But first, let me provide you the use case. I am writing a paper in which I want to know the probability of something (A): A contains about 3 possible outcomes and I'll container those into a variable I assign (h).

A is likely to occur given B, which also contains items (evidence) which I assigned as (v).

My question: I know that conditional probability is denoted as P = (A|B) - but it seems too simple as I don't know how it contains (E) with A or B events (h or v). Do I need to consider the actual events (h or v) in the P(A|B) equation or just leave it as is?

So, I expect to be able to do this - determine that A (one or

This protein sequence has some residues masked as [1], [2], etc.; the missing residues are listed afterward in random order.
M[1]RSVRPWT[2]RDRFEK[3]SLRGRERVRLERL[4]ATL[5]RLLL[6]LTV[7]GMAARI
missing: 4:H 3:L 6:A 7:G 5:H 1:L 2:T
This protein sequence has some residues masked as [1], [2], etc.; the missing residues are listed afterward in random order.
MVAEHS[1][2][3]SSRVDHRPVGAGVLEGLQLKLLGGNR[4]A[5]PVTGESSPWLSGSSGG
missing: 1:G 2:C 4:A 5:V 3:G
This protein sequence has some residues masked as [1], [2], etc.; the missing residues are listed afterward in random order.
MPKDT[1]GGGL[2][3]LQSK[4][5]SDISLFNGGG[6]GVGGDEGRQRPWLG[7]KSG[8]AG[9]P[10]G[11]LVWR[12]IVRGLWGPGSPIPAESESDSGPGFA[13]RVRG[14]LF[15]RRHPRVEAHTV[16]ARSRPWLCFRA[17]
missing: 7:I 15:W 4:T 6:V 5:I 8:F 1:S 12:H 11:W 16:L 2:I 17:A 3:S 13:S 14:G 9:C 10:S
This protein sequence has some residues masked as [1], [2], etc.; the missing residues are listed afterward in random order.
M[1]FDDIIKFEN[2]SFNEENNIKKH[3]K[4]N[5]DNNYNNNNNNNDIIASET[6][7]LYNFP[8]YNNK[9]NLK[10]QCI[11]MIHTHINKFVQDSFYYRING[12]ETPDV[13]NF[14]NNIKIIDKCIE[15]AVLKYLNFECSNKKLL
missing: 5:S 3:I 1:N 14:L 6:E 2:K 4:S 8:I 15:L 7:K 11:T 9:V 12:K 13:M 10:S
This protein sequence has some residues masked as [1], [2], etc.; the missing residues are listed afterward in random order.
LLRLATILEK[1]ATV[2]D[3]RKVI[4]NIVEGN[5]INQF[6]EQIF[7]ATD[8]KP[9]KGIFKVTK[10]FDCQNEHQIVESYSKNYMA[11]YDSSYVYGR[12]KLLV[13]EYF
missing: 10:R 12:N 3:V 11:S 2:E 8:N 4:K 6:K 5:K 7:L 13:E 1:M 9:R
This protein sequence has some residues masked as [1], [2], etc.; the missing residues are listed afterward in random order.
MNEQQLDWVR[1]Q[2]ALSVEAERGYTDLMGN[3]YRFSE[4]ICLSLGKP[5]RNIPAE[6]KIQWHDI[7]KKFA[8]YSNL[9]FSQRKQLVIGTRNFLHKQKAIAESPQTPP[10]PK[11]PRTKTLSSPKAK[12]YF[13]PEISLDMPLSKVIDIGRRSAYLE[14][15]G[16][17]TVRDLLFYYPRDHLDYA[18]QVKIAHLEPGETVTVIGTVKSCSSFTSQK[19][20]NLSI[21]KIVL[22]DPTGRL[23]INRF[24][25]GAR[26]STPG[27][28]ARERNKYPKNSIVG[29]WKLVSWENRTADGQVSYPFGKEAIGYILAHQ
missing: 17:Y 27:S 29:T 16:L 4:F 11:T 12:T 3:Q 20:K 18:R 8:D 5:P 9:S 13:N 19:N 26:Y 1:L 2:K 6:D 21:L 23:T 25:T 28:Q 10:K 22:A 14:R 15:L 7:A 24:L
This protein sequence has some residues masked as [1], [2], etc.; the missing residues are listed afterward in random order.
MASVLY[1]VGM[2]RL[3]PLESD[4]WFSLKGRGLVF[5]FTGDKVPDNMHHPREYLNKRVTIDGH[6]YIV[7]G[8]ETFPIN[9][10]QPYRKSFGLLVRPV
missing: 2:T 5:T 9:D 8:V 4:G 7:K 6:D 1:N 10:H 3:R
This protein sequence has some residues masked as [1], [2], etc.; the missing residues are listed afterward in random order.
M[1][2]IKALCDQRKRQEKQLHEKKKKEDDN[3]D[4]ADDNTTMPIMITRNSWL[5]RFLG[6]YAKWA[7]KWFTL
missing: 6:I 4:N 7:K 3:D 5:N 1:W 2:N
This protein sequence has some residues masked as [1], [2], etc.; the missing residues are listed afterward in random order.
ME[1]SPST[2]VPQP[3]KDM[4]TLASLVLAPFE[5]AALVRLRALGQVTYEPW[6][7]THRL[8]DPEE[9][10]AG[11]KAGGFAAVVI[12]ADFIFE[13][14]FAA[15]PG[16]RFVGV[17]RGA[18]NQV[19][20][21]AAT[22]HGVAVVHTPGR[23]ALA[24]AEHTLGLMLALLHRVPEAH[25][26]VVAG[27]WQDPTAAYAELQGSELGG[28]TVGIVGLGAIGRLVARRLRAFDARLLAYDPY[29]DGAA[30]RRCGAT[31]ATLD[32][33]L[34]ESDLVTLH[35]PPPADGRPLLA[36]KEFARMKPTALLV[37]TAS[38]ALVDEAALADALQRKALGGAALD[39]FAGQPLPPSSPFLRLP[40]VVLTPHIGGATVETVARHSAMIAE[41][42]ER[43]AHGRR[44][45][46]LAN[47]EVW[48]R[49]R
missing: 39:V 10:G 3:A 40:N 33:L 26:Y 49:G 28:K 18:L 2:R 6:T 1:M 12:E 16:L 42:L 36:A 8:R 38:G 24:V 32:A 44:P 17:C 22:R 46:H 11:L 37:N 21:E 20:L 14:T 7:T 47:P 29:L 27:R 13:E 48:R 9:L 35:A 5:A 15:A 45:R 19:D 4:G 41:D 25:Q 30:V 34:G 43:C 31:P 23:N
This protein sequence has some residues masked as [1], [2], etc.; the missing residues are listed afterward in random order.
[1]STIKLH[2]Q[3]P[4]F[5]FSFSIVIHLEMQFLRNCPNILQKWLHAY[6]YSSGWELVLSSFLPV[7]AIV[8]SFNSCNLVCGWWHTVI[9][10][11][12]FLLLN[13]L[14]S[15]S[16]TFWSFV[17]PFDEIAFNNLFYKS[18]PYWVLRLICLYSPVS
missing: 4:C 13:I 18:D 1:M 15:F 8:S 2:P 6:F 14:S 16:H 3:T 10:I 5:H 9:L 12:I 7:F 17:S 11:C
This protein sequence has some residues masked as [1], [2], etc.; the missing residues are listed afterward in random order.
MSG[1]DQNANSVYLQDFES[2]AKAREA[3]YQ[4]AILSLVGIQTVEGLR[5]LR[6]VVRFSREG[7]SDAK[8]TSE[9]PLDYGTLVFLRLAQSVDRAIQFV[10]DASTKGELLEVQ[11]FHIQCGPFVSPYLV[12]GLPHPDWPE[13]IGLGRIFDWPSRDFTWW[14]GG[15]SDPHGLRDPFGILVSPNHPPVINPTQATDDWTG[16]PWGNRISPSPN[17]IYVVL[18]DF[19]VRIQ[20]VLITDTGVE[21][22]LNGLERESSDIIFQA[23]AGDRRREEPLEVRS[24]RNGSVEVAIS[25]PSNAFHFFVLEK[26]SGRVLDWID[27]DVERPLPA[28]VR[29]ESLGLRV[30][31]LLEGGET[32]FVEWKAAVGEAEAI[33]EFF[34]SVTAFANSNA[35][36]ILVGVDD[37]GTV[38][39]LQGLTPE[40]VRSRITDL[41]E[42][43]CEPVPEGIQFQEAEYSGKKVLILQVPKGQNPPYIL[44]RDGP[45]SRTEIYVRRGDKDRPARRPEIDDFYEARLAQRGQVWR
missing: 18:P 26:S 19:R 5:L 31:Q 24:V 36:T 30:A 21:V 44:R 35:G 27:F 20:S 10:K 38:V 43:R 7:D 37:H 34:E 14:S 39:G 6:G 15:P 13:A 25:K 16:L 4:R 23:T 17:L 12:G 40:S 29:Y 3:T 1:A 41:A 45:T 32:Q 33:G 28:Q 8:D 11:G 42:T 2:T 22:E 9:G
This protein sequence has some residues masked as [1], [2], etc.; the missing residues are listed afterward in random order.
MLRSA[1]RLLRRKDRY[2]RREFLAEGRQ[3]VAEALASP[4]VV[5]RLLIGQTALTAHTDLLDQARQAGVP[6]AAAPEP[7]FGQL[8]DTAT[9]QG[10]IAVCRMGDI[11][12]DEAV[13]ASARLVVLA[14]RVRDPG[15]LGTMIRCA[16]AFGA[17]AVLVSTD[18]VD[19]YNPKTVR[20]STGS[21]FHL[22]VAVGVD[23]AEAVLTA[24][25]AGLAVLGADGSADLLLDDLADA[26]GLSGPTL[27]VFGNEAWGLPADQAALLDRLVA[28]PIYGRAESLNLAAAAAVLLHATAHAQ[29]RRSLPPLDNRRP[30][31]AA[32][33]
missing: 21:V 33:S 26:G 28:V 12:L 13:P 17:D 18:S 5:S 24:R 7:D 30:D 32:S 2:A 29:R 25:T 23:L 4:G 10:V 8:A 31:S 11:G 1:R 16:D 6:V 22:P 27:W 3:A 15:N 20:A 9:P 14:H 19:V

**more**of

**4**actions) will occur given that B (one

**more**events) has occurred.

I standby by to clarify or answer any questions.

My approach, if using the P = (A|B) approach was simply to find % of times the elements of A happened, the % of times elements of B happened, figuring P=(AnB) and then solving - something like P = (A|B) = P(AnB)/P(B)

Whew...that was messy. Thank you!!